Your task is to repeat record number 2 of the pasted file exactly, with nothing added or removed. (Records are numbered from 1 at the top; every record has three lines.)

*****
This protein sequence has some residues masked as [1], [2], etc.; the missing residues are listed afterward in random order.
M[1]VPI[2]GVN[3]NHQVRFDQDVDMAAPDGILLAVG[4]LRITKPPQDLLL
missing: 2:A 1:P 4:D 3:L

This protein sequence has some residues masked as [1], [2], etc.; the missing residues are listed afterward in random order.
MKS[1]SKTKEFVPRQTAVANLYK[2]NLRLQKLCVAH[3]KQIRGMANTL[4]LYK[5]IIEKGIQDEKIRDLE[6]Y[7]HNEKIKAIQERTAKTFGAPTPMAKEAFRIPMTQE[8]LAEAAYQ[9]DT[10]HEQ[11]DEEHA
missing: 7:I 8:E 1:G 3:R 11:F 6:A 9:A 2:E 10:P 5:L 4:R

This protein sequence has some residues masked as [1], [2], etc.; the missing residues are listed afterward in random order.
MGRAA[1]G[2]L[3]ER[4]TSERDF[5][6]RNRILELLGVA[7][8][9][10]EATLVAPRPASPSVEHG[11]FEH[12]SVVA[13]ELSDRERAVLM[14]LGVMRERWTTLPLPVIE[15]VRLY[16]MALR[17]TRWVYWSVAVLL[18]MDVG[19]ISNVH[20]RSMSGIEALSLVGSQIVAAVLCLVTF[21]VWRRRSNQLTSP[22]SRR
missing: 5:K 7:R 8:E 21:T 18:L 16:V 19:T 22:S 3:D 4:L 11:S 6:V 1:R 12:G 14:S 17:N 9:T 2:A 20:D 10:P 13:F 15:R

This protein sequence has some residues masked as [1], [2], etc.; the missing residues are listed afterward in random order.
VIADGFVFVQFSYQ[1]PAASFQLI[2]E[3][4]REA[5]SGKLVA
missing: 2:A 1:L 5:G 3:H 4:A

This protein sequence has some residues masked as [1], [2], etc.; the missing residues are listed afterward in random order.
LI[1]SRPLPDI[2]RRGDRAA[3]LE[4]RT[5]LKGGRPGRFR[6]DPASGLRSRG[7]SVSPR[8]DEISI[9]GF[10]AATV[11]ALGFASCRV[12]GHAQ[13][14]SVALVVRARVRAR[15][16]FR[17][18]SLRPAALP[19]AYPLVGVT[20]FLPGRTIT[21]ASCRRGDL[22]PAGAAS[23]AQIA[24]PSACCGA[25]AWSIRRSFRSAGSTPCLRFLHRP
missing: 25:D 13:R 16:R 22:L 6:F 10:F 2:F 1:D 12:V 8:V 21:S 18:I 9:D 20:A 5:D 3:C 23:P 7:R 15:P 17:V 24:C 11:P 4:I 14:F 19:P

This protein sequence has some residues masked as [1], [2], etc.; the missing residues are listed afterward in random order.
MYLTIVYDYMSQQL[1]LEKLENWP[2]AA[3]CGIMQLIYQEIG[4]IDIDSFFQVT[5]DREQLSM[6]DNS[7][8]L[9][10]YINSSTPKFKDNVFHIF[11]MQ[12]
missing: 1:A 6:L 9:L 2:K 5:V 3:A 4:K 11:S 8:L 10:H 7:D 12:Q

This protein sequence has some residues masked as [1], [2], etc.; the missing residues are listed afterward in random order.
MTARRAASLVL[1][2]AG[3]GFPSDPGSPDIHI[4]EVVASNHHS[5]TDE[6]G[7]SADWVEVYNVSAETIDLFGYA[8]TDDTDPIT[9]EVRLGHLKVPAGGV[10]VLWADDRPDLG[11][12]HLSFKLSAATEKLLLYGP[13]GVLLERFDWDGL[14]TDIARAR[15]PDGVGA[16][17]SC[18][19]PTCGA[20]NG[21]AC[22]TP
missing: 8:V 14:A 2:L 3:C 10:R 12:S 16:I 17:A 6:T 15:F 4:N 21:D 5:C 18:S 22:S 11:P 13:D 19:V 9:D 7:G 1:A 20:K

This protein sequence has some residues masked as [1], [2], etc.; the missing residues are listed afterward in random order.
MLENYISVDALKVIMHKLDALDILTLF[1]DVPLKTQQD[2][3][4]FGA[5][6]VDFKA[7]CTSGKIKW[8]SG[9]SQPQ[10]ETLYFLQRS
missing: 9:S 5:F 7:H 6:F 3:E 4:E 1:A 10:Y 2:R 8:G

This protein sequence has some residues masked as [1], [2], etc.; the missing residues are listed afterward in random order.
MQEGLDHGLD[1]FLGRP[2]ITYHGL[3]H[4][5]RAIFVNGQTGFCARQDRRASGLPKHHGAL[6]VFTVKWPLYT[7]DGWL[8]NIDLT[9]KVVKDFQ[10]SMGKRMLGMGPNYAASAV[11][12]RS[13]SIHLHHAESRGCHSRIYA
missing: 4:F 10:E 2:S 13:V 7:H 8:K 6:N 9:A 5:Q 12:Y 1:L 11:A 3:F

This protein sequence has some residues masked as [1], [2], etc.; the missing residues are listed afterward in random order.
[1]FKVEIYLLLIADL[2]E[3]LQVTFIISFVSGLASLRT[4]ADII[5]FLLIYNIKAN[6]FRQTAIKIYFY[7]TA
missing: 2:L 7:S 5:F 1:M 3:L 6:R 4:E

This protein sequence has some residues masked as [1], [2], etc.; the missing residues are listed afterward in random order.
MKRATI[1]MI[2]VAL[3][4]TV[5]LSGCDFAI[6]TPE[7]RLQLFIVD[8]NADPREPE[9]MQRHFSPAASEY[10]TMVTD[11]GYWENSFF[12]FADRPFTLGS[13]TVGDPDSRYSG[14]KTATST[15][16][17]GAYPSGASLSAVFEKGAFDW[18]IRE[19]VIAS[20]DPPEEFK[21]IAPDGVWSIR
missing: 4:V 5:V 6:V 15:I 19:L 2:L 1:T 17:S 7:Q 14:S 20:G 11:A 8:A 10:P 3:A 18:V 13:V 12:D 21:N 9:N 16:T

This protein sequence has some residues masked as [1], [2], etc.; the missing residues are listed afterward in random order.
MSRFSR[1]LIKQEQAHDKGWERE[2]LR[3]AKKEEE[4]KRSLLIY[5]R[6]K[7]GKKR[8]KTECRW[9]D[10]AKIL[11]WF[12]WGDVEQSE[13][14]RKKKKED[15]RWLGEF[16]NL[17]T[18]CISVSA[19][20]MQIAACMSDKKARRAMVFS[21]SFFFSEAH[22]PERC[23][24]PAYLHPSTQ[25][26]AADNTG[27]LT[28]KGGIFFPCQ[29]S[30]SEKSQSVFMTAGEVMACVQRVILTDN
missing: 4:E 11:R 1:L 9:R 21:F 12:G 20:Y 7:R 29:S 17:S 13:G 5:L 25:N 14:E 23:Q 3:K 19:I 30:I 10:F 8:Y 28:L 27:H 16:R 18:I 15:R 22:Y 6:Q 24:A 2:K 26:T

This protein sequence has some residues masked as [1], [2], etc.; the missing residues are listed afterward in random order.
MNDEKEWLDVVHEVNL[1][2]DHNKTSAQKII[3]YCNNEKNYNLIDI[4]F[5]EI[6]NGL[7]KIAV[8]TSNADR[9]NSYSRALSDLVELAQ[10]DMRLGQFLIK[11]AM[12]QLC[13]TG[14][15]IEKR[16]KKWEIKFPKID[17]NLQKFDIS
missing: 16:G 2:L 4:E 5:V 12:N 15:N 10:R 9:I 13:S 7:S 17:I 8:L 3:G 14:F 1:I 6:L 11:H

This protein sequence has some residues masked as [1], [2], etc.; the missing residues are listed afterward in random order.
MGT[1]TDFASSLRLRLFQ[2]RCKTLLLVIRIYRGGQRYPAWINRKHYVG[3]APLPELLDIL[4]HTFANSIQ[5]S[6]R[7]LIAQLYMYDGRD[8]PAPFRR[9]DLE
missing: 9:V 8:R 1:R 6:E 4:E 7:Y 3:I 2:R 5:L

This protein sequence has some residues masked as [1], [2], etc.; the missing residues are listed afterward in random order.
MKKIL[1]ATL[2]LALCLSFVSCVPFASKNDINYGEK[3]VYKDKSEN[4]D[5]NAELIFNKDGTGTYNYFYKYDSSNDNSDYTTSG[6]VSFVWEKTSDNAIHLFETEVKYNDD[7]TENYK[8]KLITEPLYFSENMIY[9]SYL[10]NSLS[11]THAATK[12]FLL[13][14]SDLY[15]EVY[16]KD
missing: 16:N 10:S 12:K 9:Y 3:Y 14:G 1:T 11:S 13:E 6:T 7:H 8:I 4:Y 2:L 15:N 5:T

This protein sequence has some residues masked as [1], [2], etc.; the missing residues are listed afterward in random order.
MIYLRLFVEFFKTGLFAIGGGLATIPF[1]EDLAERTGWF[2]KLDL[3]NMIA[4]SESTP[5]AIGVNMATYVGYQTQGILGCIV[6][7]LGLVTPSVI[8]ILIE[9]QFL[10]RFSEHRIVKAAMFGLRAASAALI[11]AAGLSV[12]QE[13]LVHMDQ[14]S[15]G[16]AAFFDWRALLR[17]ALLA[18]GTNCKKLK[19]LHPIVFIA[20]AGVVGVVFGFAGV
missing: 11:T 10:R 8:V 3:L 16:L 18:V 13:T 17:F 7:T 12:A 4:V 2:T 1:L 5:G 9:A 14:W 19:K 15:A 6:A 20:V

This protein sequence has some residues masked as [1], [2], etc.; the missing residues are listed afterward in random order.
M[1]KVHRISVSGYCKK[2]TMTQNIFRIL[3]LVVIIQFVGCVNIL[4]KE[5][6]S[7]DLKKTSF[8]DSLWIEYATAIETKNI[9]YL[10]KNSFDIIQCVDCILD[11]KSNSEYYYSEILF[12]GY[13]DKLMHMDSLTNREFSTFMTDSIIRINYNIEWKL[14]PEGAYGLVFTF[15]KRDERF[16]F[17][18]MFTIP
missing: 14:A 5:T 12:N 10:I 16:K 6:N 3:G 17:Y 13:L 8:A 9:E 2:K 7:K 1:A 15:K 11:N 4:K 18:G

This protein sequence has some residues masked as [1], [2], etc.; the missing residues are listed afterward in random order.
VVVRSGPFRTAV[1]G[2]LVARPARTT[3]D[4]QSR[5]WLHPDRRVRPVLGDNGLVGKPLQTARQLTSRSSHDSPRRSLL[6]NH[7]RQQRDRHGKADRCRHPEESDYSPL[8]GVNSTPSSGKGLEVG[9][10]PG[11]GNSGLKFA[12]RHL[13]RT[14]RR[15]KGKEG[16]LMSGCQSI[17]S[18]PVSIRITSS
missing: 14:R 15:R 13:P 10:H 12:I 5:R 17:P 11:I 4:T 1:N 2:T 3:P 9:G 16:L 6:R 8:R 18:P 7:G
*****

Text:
This protein sequence has some residues masked as [1], [2], etc.; the missing residues are listed afterward in random order.
MKS[1]SKTKEFVPRQTAVANLYK[2]NLRLQKLCVAH[3]KQIRGMANTL[4]LYK[5]IIEKGIQDEKIRDLE[6]Y[7]HNEKIKAIQERTAKTFGAPTPMAKEAFRIPMTQE[8]LAEAAYQ[9]DT[10]HEQ[11]DEEHA
missing: 7:I 8:E 1:G 3:R 11:F 6:A 9:A 2:E 10:P 5:L 4:R